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Transportation Tuesday recap: A New Era for Chicago Transit: Adapting Service to Address Changing and Unmet Needs of Riders

June 7, 2023

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The COVID-19 pandemic caused dramatic, lasting shifts in how and when Chicagoans move around the region as well as laying bare inequities in transportation access. A growing portion of residents work from home full-time or work in hybrid environments with occasional trips to the office. Others travel to work or school at locations that lack access to frequent bus or rail service, especially during midday and overnight hours. These realities incentivize transit agencies and local governments to re-think the traditional model that primarily served 9-to-5, Monday through Friday commuters, and test new and innovative ways to deliver transit service to people when and where they need it.

This year’s first webinar of the RTA's four-part Transportation Tuesday Series, moderated by Peter Kersten, RTA Program Manager, Strategic Plan Implementation, featured a panel of representatives from the CTA, Metra, and Pace.

The webinar began with a short introduction reminding viewers that during this time of change, the RTA’s strategic plan Transit is the Answer charts the course for the future of our regional system. A series of presentations from the panelists followed, highlighting the major initiatives proposed by each Service Board to adapt transit service to meet the ever-changing needs of riders.

Metra

David Kralik, Director of Planning and Programming at Metra, shared that strategic plan My Metra, Our Future was developed as a result of the pandemic to address new and persistent challenges, such as changes in travel patterns, operating and capital funding needs, and more. Schedules that cater to 9-to-5 travel patterns no longer fit the needs of commuters, thus evolving to “regional rail” service was a key part of each of their strategic goals.

Daniel Miodonski, Senior Manager of Operations Planning and Analysis at Metra, went on to share three new initiatives that will help focus ideas and establish a common service across lines as Metra transitions toward a regional rail system.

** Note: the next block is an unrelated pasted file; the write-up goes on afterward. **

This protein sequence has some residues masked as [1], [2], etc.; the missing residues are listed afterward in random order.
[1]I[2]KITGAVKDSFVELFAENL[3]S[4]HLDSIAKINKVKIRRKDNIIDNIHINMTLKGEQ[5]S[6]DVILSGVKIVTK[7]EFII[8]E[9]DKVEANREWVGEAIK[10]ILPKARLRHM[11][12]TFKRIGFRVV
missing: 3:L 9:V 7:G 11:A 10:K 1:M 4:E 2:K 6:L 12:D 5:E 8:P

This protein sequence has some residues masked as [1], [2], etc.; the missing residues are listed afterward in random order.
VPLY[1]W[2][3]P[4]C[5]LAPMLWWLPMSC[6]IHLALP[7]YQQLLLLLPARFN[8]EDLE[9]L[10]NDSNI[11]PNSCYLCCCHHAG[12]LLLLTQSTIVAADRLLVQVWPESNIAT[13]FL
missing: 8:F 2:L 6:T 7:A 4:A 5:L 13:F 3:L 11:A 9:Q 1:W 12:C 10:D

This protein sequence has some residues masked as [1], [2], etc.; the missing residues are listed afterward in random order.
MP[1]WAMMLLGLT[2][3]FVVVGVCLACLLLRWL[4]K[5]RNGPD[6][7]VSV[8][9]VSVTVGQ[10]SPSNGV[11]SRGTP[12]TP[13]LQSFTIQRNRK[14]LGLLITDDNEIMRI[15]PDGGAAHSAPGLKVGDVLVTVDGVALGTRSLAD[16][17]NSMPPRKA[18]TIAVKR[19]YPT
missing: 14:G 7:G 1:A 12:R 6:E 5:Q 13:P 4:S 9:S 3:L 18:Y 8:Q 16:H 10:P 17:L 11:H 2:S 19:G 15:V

The first initiative is an ongoing route restoration study to better understand current travel-demand patterns and incorporate the findings into near term service changes. Building on the results of this study, the second initiative is a systemwide network plan that will set standards with new railcars and infrastructure to better serve new travel markets for the decades to come. Finally, the third initiative is developing an evaluative approach to Transit Oriented Development (TOD) and commuter parking to better respond to the demands of the community.

“Achieving the vision of a regional rail system is a challenge that will take more funding, supportive land use, and cooperation of freight rail partners,” said Kralik.

Pace

Pace’s Chief Planning Officer Erik Llewellyn shared that several challenges and changes in ridership demands were brought on since the start of the pandemic. Sixty-five commuter routes connected to Metra were suspended, and while many fixed bus routes were still being used by essential workers; they were most needed in nontraditional hours. As a result, Pace is working on innovating their system through new services and technology such as partnering with transportation network companies Uber and UZURV, expanding their VanGo, On-Demand, and Pulse services, and continuing to partner with TransitApp for their two-year Mobility as a Service (MaaS) pilot project to alert riders, offer seamless trip planning, and more. Pace is also piloting Pace Connect, a service that will connect the CTA Blue Line Rosemont Station to designated O’Hare cargo job sites.

Llewellyn shared that their Network Revitalization and Systemwide Restructuring Initiative will take significant time and effort due to the current limitations on funding and resources. He strongly encouraged everyone to “support public transit and call your local legislators to fund transit going forward.”

CTA

Sonali Tandon, Senior Manager for Rail Strategic Planning at CTA, took attendees through an overview of the several Red Line improvement projects, sharing highlights from the Red and Purple Modernization program initiative, and plans and progress for the Red Line Extension.

The Red Line Extension will provide frequent rail service between 95th and 130th streets with four new fully accessible stations and spur equitable transit-oriented development. To support a stronger Chicago region, the Red Line Extension will allow low-income residents to see gains in access to jobs, education, housing, and other economic opportunities throughout the city.

Tandon emphasized that this plan was a community-driven process with public outreach being a “critical component of the work.” The Extension plan comes with several transformational and equitable benefits for the Far South Side and addresses the needs of those in underserved communities.

Transportation Tuesday takes place every Tuesday in June. The webinars are free, but registration is required. Learn more about future events and register to attend here.

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Tagged in: Transportation Tuesday | CTA | Metra | Pace | RTA | Equity

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